Philippine News

News: Congress passes Philippine Creative Industries Development Act on third reading

MANILA, PHILIPPINES — In the wake of the debilitating effects that the COVID-19 pandemic has wrought worldwide, a landmark bill has been passed by Congress to attempt to alleviate the pandemic’s effect on creatives in the Philippines.

Pangasinan 4th District Rep. Christopher “Toff” de Venecia

House Bill 10107, or the Philippine Creative Industries Development Act, has been passed on third reading. The bill aims to organize and institutionalize the Philippine creative economy in order to provide opportunities to workers in one of the sectors hit hardest by the current health crisis. Principally authored and sponsored by House Committee on Creative Industry and Performing Arts Chair Pangasinan 4th District Rep. Christopher “Toff” De Venecia, the urgency to pass the bill has perhaps never been more evident than it has been now.

With movie cinemas, theaters, and even museums still shuttered and with music concerts and art festivals still not allowed and forced to be conducted online, thousands of Filipinos in the creative industries have been hit hard by the effects of the global pandemic. This has been particularly difficult in the Philippines, where a large chunk of creative and artistically talented people have made a living for themselves and their families through performance and exhibits in front of a paying public.


These are just some of the reasons why the Philippine Creative Industries Development Act has been approved 175-0 with zero abstentions on the third reading. “We thank our colleagues for supporting the passage of House Bill 10107 or the proposed Philippine Creative Industries Development Act, one of the measures we have identified that will help the country bounce back from the economic woes brought about by the COVID-19 pandemic,” said House Speaker Lord Allan Velasco.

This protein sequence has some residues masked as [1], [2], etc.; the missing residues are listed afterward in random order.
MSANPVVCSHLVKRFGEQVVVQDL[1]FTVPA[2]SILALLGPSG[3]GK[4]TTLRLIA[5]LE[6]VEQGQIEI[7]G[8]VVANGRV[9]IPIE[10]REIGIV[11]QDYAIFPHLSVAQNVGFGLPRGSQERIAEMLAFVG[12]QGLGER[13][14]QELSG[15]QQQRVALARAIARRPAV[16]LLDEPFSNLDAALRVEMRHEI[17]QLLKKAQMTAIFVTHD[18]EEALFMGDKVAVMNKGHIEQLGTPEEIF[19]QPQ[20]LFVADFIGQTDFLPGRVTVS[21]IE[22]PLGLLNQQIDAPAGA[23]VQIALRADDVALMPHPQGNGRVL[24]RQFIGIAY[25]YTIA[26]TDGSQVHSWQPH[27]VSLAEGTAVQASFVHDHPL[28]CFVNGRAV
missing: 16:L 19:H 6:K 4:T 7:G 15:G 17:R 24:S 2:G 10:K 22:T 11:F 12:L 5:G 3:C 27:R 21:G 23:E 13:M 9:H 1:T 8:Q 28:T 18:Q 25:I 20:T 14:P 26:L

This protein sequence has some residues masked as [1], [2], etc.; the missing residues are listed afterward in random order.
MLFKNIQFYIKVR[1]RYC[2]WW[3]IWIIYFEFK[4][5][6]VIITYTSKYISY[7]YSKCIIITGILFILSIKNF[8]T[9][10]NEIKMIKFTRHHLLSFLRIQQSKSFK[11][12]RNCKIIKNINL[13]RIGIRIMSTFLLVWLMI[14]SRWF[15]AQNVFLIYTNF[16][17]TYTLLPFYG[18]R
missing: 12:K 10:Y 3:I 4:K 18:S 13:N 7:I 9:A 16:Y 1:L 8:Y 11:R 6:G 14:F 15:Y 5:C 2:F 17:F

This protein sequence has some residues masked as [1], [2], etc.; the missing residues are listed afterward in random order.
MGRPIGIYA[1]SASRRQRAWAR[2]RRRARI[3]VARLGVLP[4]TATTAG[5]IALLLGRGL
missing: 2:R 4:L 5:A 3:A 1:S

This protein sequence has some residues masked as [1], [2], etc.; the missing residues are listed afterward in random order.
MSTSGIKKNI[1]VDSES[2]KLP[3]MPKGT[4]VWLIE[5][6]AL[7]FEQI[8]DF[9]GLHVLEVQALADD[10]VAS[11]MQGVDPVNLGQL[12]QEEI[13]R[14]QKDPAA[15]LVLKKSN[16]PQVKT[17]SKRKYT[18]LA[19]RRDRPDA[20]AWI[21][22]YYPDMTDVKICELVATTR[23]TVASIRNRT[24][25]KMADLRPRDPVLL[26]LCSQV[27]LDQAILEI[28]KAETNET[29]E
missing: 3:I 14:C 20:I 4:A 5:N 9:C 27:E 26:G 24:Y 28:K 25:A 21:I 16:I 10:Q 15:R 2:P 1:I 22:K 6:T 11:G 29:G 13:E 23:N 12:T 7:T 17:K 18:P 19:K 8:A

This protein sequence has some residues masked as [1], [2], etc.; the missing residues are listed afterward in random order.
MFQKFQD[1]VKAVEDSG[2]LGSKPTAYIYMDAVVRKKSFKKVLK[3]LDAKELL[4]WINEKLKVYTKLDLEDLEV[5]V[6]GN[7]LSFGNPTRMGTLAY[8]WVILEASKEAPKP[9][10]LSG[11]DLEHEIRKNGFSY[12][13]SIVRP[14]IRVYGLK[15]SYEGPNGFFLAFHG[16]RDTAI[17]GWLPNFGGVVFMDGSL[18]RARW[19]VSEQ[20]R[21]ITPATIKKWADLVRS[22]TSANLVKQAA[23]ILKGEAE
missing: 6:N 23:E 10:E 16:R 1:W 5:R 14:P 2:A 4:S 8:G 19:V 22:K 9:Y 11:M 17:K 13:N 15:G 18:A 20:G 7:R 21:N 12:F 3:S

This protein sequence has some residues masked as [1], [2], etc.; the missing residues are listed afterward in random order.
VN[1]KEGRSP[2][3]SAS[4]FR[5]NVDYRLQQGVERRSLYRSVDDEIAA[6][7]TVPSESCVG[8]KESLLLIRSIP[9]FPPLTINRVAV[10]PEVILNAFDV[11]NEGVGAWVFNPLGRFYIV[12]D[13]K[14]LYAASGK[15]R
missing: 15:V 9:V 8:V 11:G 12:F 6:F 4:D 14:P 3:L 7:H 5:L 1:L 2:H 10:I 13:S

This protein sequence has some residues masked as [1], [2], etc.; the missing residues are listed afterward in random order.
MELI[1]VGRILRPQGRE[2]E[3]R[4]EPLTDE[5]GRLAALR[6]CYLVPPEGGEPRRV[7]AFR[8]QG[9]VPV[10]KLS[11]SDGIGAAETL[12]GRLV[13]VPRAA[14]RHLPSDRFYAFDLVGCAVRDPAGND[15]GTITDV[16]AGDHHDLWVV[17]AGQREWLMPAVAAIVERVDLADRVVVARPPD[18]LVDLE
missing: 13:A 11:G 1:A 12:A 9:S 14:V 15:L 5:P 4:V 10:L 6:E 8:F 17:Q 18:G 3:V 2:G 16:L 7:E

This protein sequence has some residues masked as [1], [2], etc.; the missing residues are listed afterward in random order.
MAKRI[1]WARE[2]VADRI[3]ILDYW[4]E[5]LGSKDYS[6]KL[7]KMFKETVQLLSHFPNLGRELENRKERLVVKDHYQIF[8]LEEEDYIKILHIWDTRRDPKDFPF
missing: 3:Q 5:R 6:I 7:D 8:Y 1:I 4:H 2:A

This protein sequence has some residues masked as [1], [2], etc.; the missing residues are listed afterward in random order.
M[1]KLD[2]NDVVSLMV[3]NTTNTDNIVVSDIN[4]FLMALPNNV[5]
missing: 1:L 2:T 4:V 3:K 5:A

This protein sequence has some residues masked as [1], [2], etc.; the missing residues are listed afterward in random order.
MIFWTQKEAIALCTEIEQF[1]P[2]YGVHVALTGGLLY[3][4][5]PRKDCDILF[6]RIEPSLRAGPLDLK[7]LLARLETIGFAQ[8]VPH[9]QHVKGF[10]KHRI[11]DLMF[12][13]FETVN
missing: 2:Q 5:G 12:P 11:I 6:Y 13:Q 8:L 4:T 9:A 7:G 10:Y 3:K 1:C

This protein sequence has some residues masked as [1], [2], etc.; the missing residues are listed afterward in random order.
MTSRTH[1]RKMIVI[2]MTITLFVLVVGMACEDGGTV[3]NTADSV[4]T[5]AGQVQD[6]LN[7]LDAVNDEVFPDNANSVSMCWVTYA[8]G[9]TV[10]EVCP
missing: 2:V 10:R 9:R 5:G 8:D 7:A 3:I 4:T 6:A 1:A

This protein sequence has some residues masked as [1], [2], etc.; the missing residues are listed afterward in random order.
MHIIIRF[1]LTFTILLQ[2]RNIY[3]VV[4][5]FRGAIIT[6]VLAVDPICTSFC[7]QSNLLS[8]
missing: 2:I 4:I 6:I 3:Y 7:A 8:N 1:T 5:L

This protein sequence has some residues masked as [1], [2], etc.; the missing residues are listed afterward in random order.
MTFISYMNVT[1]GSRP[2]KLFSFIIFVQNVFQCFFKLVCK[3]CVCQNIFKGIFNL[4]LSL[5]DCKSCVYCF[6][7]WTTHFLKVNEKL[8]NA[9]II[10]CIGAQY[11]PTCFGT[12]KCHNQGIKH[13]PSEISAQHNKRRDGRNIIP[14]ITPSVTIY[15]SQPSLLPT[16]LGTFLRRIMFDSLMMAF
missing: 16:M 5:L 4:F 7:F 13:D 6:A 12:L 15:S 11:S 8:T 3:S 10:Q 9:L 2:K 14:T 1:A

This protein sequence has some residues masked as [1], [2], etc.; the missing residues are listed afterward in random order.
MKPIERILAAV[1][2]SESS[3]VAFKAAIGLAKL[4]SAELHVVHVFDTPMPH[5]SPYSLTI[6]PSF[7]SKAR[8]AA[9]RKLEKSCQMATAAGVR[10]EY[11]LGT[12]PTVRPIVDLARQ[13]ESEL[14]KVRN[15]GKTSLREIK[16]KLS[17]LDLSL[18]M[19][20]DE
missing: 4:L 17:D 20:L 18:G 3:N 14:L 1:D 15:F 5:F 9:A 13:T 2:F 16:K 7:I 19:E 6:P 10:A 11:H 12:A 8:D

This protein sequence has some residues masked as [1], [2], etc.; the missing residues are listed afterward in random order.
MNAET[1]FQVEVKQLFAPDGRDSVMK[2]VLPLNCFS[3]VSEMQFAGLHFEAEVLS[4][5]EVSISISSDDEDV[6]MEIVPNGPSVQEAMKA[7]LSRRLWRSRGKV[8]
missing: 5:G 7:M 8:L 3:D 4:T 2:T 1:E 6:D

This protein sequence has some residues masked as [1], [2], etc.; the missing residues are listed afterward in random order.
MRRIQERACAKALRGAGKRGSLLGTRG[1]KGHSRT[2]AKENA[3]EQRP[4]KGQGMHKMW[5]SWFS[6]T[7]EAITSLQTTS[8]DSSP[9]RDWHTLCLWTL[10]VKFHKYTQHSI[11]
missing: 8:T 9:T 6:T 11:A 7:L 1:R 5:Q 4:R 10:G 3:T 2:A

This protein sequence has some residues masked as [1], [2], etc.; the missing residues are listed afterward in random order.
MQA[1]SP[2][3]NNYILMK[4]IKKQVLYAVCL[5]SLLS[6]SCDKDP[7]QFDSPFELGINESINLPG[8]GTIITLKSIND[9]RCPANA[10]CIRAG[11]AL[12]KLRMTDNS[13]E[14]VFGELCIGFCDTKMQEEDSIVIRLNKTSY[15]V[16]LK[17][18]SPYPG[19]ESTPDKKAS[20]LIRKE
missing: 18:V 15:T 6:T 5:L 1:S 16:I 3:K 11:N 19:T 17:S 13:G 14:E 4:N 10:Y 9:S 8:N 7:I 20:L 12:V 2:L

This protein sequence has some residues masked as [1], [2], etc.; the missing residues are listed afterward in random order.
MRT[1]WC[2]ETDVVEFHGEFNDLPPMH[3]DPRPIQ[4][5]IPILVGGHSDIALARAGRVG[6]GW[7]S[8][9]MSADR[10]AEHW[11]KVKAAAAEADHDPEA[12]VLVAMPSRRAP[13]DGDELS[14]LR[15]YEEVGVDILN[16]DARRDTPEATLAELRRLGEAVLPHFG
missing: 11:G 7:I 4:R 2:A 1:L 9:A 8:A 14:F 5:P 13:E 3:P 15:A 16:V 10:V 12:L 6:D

In a statement, Velasco went on to note that the International Labour Organization “identified the arts, entertainment and recreation sector in the country as a ‘high-risk sector’ or those industries that are least likely to remain operative due to mobility restrictions or are experiencing a decline in demand due to the pandemic.”

President of Creative Economy Council of the Philippines, Paolo Mercado

While speaking at the Creative Futures virtual event this past July, Paolo Mercado, president of the Creative Economy Council of the Philippines, pointed out that the creative economy accounted for 6.5-7% of the Philippines’ GDP, only counting the copyright-based sector and was one of the largest contributors of creativity to the economy in the region.

Mercado added that creative project freelancers for local work amounted to approximately 2 to 3 million while online freelancers for international work number 1.5 million. With totals of $3.2 billion in creative services, Filipinos ranked first in the ASEAN region and have long had a wealth of world-class talent. Before the pandemic struck, Filipinos on the world stage were among the creative forces behind Disney titles and characters and were poised to have a greater impact on the global stage of creativity.

Meanwhile, online creative freelancing was seen as the next wave of outsourcing in the Philippines. About 1.3 to 1.5 million Filipinos were contributing freelance creative work such as web design, multimedia content editing.

“As more and more Filipino creatives being able to break through with their God-given talent,” Velasco said. “Strong governmental support can really change the tide for the sector and allow our creative industries to reach their full potential. This is what we aim to achieve with HB 10107.”

The bill would not only help creative industries recover from the pandemic, but also accelerate their economic growth. Under HB 10107, the Philippine Creative Industries Development Council will be created to ensure the development of the sector that has the potential to drive sustainable development and create inclusive job opportunities.